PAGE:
The cause of MetS is not precisely known, but most experts agree that both genetics and environmental factors are at play, and insulin resistance and obesity are key factors.

Insulin resistance, which can run in families, is a metabolic deficiency in which the body cannot effectively utilize the insulin it produces. Insulin allows glucose to enter the cells of the body to provide fuel for energy. Just as cars run on gas, our bodies run on glucose. If glucose cannot enter the cells, it builds up in the blood stream, causing damage to several organs.

Elevated blood glucose not only triggers diabetes, it sets in motion long-term complications like kidney failure, infections, and eye and nerve damage.

Some studies have revealed that diabetes is a more common outcome from MetS than cardiovascular disease. But either way, Bentley-Lewis explained, “MetS is a driving force for both diseases. Additionally, diabetes and cardiovascular disease are tightly linked.”

Obesity and lack of exercise are the strongest environmental factors behind MetS.

The percentage of Americans who are overweight or obese has increased from 51 percent in 1995 to almost 63 percent in 2007. Obesity on its own can increase the risk of all the other traits in MetS and is a leading cause of both heart disease and diabetes.

Body mass index, based on height and weight, is a tool that measures a person’s “desirable” weight. Measurements of 25 and above can signal a weight problem. A preferable tool for MetS, however, is waist circumference. Measurements more than 35 inches in women and 40 inches in men are red flags.

But other risk factors cannot be overlooked.

High blood pressure is more common in blacks than any other race. What’s worse, it develops at an earlier age and has more serious complications. In one analysis of the prevalence of MetS in blacks, hypertension was a contributor in 70 percent of the cases.

For the most part, MetS has no symptoms. Its most evident sign is increased weight.

The positive news is that MetS and even its consequences can often be prevented, controlled and even reversed. Generally, the first line of attack is lifestyle management.

Weight loss is key.

“[Losing] as little as 5 percent of [one’s] weight can help prevent diabetes,” said Bentley-Lewis. This translates to only 12-½ pounds in a 250-pound person.

Healthy eating and exercise are also important, as well as regular screening for cardiac risk factors.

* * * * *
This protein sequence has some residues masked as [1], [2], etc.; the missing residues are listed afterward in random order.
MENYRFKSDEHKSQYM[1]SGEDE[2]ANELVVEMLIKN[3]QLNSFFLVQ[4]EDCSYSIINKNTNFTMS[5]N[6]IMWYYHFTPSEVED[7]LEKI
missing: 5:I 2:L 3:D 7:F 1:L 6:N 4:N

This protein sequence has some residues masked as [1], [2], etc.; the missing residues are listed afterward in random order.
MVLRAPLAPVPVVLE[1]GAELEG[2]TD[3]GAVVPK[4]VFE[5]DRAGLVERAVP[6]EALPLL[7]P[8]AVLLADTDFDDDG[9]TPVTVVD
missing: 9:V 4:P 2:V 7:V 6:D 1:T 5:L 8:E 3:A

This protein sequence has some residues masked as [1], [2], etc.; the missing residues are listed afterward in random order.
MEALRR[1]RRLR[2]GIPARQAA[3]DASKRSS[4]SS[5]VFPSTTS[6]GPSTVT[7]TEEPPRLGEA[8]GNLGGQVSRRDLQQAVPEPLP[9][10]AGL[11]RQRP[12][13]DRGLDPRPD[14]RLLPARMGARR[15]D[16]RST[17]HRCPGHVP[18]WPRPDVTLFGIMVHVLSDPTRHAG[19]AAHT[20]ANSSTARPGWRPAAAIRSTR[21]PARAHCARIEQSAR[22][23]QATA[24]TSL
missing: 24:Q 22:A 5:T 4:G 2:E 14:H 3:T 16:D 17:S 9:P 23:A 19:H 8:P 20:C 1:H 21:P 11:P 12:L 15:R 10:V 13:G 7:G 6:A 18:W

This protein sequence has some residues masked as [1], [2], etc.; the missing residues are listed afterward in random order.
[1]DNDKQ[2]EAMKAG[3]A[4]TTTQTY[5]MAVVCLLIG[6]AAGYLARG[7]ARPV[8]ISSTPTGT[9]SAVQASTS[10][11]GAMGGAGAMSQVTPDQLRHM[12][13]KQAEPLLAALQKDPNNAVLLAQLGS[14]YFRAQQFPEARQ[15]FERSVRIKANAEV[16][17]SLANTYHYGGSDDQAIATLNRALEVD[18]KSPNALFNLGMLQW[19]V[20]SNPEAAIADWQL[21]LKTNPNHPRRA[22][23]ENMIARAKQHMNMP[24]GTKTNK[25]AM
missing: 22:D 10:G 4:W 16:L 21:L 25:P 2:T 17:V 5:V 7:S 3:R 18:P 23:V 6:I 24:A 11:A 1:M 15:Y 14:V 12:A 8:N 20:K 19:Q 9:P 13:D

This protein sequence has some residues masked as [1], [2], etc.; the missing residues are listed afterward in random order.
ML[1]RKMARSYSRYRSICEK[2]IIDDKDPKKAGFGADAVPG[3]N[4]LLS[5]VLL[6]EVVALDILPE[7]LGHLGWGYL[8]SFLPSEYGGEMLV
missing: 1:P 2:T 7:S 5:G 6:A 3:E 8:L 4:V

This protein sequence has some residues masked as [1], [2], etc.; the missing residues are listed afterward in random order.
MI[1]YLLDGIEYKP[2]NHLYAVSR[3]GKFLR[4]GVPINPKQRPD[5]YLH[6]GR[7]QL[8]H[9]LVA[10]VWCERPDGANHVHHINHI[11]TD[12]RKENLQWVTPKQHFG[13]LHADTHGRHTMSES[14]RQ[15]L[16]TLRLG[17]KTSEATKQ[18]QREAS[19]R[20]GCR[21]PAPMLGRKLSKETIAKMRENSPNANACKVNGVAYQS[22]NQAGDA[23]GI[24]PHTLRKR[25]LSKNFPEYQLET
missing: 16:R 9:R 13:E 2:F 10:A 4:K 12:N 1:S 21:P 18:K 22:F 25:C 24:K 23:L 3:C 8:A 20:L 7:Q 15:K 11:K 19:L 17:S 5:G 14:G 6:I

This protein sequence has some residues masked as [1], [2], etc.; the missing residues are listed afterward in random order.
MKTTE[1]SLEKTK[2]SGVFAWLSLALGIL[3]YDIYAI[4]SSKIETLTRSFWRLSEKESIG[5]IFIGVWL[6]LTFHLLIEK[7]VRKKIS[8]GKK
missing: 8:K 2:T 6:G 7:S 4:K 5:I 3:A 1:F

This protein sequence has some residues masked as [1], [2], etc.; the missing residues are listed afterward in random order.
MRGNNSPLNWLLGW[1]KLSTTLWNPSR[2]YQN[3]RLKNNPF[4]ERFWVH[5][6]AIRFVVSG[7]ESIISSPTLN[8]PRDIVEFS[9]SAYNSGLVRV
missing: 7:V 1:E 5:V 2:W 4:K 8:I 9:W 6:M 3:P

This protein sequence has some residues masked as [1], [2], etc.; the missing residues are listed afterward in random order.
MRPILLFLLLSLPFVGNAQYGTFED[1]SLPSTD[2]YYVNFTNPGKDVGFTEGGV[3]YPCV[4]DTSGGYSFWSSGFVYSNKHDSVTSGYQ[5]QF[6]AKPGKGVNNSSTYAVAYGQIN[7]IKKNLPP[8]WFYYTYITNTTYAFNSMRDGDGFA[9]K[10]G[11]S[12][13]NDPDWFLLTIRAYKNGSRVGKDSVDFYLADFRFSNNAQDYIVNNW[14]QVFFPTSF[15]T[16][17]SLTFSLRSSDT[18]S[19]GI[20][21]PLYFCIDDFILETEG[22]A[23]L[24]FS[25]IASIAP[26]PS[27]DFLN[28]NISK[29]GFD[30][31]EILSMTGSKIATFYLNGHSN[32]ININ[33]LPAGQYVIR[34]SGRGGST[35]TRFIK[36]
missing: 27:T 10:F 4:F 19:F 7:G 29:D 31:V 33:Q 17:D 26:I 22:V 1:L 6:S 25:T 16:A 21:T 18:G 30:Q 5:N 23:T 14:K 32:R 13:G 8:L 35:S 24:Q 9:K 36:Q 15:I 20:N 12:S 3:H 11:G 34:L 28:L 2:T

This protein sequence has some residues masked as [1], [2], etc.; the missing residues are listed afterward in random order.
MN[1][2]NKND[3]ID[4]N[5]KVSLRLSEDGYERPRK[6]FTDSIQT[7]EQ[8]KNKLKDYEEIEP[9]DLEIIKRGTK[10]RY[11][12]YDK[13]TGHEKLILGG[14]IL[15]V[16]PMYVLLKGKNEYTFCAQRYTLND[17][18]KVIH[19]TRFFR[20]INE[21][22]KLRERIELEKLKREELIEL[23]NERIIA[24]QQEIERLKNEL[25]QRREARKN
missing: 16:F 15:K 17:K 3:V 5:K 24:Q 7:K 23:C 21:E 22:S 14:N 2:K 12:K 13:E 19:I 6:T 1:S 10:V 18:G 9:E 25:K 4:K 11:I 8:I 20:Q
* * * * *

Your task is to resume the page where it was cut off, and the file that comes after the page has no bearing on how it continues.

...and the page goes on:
Thomasson can attest to that.

A nurse recommended Thomasson check out the Heart and Sole Program at Roxbury Comprehensive Community Health Center, offered in collaboration with the Roxbury YMCA. She joined and has never looked back.

The program provides education and services to reduce multiple risk factors that increase the incidence of cardiovascular disease and diabetes.

The program meets once a week, but Thomasson goes beyond the minimum participation.

“I get up at 4 a.m., and by 5:30, I’m at the Y,” she said proudly.

She starts on the exercise equipment in the gym and then hits the pool for another workout. She does aerobics as well.

Equally important, Thomasson has worked on her eating habits. She has taken classes on healthy eating, and is not shy in asking for extra help in controlling her appetite.

She admits that changing her habits is not easy. “I’m from the South and was raised on ham hocks and collard greens,” she said.

She started slowly at first and eliminated white bread, pasta and potatoes from her diet, then added more fruits and vegetables.

She readily admits that she backslides from time to time.

“Bean salad is good, but sometimes it’s not what I want to eat,” she said. “It’s just not me.”

Thomasson can see an improvement.Her blood pressure, diabetes and cholesterol are all under control with medication. And her weight is going down.

But she has other goals. “I know I can reverse my diabetes,” she said. “My goal is to get off medicine for diabetes and high blood pressure.”

She knows she can do it.

A while back, her glucose reading was higher than what her doctor wanted. He recommended an increase in her medication.

Thomasson said she told her doctor she had a different plan, one that didn’t involve any more medications. “Give me three months to get it down,” she told her doctor. “I don’t want to take any more of nothing.”

Three months later, her glucose level was where the doctor ordered.

Veronica Thomasson works out at the Roxbury YMCA five days a week in an effort to reverse her risk factors for metabolic syndrome. Thomasson, a diabetic who takes medication to manage the illness, is determined to control her disease through exercise and healthy eating.

Rhonda Bentley-Lewis, M.D.
Brigham and Women’s Hospital
Division of Endocrinology, Diabetes and Hypertension